Fourth of July: It takes a village

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Weather reports calling for rain on Monday morning were thankfully inaccurate, with the annual Fourth of July parade set to begin at 10 a.m.

The parade route took some creative effort to realign with the McCabe Creek road construction in place, but the show did go on. 

The one local group that doesn’t have to follow the traffic flow is the all-volunteer San Juan Formation Squadron which was accompanied this year by members of the formation team of Chile Flight from Albuquerque, N.M. These beloved pilots have become an integral part of our hometown parade. 

There’s not a dry eye around when they take to the sky to kick off the parade.

Crowds were treated to a true hometown parade with families gathered along the route to cheer and wave at friends and neighbors in the parade lineup and to honor our country in celebration.

Town staff, the Pagosa Springs Rotary Club and many dedicated volunteers came together to pull off the best possible event considering the shortened route through town. We left the parade with a warm feeling brought on not only by the sun coming out for the event, but for the true sense of community that our hometown parade provides.

While many were disappointed that the fireworks had to be canceled this year, no one was disappointed when the monsoons started delivering the precipitation that this drought-stricken area has needed so badly.

The Fourth of July celebration included the perfect opportunity to cool off during the Freedom Float down the San Juan River.

The afternoon was topped off with the Pagosa Springs Community Band Patriotic Concert featuring classic marches, military themes and local favorites at The Springs Resort. 

The all-volunteer band is open to any musicians in the community. It features wind, brass, percussion and string players who come from many different musical experiences.  Some of the band members have played in public school bands, others have degrees in music, some have published music and others currently play in large symphonies. The group’s common bond is a love of music and the joy of many people coming together to make beautiful music at various performances throughout the year.

The Red Ryder Roundup Rodeo is produced annually by volunteers of the Western Heritage Event Center (WHEC). The organizers should be proud of the event that has become known as the best traditional American rodeo around. Cowboys and cowgirls from multiple states competed for prizes and prize money as part of the sanctioned rodeo series over three days around the Fourth of July.

It is no easy feat pulling off a three-day event that includes the presentation of flags waving from westerners on horseback, the national anthem, rodeo clowns who are both entertainers and bullfighters, the traditional Daisy BB gun giveaway, the mutton bustin’ contest and traditional rodeo competition. WHEC volunteers make producing such an event look easy. We know firsthand that it is a labor of love preserving the tradition of this rodeo with a long history in Pagosa Country.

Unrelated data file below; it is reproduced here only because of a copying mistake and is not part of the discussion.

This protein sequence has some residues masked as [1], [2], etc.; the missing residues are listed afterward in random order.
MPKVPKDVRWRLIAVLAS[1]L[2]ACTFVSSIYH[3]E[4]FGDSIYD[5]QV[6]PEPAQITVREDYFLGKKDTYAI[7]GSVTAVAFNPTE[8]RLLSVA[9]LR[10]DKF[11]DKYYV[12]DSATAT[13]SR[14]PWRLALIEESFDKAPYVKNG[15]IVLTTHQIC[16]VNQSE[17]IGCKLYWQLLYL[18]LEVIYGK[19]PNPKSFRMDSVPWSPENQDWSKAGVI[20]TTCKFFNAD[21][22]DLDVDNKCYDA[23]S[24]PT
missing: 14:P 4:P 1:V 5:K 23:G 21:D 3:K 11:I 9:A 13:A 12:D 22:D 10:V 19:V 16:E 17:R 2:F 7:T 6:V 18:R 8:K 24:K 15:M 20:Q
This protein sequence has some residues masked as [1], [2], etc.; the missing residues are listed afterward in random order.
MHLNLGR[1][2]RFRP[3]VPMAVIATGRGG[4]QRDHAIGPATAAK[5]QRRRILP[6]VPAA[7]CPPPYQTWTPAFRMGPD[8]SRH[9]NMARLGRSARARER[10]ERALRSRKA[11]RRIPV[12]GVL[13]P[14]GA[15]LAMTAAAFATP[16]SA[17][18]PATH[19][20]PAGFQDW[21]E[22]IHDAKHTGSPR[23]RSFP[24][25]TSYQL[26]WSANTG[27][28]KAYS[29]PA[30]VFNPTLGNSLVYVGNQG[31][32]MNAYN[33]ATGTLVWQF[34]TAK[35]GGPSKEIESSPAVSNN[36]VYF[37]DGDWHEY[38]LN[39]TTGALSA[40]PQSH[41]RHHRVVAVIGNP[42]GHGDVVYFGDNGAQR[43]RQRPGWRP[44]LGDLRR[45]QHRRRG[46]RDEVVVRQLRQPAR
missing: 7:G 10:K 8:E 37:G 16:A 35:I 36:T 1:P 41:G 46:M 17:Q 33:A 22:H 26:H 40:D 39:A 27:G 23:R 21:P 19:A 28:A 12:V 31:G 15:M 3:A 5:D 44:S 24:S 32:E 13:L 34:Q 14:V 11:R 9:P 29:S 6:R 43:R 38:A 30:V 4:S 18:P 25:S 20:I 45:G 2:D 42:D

The event was named after Red Ryder, who is the feature cowboy character in the popular long-running western comic strip created by Stephen Slesinger and artist Fred Harman. Red, with his horse Thunder, was a tough cowboy who lived on Painted Valley Ranch in the Blanco Basin right here in our San Juan Mountains.

Volunteers and local employees also made sure that multiple markets were up and running throughout the weekend. The Park to Park Artisan Market included local businesses as well as vendors from outside the area, with the Pagosa Farmers Market and East Side Market providing additional shopping opportunities.

Volunteers with Curtains Up Pagosa have produced over 85 shows in Pagosa Springs for more than a quarter of a century. Since 1989, CUP has been in service to our schools and community as the cornerstone of performing arts production in our schools and in bringing the best of community theater to our mountain town.

Curtains Up Pagosa’s presentation of Pagosa the Beautiful: A Star Spangled Evening featured performances in honor of the community, country, and past and present service members.

Other community members could be found volunteering for Thingamajig Theatre Company and Chimney Rock Interpretive Association over the weekend.

It takes a village to pull off a successful Fourth of July weekend, and our hat is off to all of those who made the Fourth of July such a memorable event.

There are plenty of opportunities for more people to get involved and share in the love of volunteering for our local events throughout the year.

Terri Lynn Oldham House